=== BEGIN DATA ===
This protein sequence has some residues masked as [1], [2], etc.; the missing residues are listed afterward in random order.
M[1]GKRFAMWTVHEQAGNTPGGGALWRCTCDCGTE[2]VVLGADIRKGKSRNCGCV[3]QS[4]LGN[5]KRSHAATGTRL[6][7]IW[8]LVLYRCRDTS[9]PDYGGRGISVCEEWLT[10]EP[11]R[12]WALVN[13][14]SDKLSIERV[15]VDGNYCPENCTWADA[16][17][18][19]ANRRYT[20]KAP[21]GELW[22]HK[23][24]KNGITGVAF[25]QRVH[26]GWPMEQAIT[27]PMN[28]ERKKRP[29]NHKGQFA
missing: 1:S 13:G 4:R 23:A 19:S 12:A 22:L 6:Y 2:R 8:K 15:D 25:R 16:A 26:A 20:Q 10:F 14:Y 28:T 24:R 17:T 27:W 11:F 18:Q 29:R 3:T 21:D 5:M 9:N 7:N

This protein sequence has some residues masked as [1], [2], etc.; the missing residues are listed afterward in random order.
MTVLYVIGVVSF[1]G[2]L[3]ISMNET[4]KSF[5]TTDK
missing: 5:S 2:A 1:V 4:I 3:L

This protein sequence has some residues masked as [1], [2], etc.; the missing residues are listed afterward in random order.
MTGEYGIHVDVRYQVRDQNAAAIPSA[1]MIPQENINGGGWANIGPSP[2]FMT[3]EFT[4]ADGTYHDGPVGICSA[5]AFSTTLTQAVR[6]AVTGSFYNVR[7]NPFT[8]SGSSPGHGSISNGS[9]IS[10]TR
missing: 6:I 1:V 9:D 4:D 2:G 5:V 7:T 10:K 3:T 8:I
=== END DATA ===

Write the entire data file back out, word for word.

This protein sequence has some residues masked as [1], [2], etc.; the missing residues are listed afterward in random order.
M[1]GKRFAMWTVHEQAGNTPGGGALWRCTCDCGTE[2]VVLGADIRKGKSRNCGCV[3]QS[4]LGN[5]KRSHAATGTRL[6][7]IW[8]LVLYRCRDTS[9]PDYGGRGISVCEEWLT[10]EP[11]R[12]WALVN[13][14]SDKLSIERV[15]VDGNYCPENCTWADA[16][17][18][19]ANRRYT[20]KAP[21]GELW[22]HK[23][24]KNGITGVAF[25]QRVH[26]GWPMEQAIT[27]PMN[28]ERKKRP[29]NHKGQFA
missing: 1:S 13:G 4:R 23:A 19:S 12:A 22:L 6:Y 2:R 8:K 15:D 25:R 16:A 26:A 20:Q 10:F 14:Y 28:T 24:R 17:T 27:W 11:F 18:Q 29:R 3:T 21:D 5:M 9:N 7:N

This protein sequence has some residues masked as [1], [2], etc.; the missing residues are listed afterward in random order.
MTVLYVIGVVSF[1]G[2]L[3]ISMNET[4]KSF[5]TTDK
missing: 5:S 2:A 1:V 4:I 3:L

This protein sequence has some residues masked as [1], [2], etc.; the missing residues are listed afterward in random order.
MTGEYGIHVDVRYQVRDQNAAAIPSA[1]MIPQENINGGGWANIGPSP[2]FMT[3]EFT[4]ADGTYHDGPVGICSA[5]AFSTTLTQAVR[6]AVTGSFYNVR[7]NPFT[8]SGSSPGHGSISNGS[9]IS[10]TR
missing: 6:I 1:V 9:D 4:D 2:G 5:V 7:T 10:K 3:T 8:I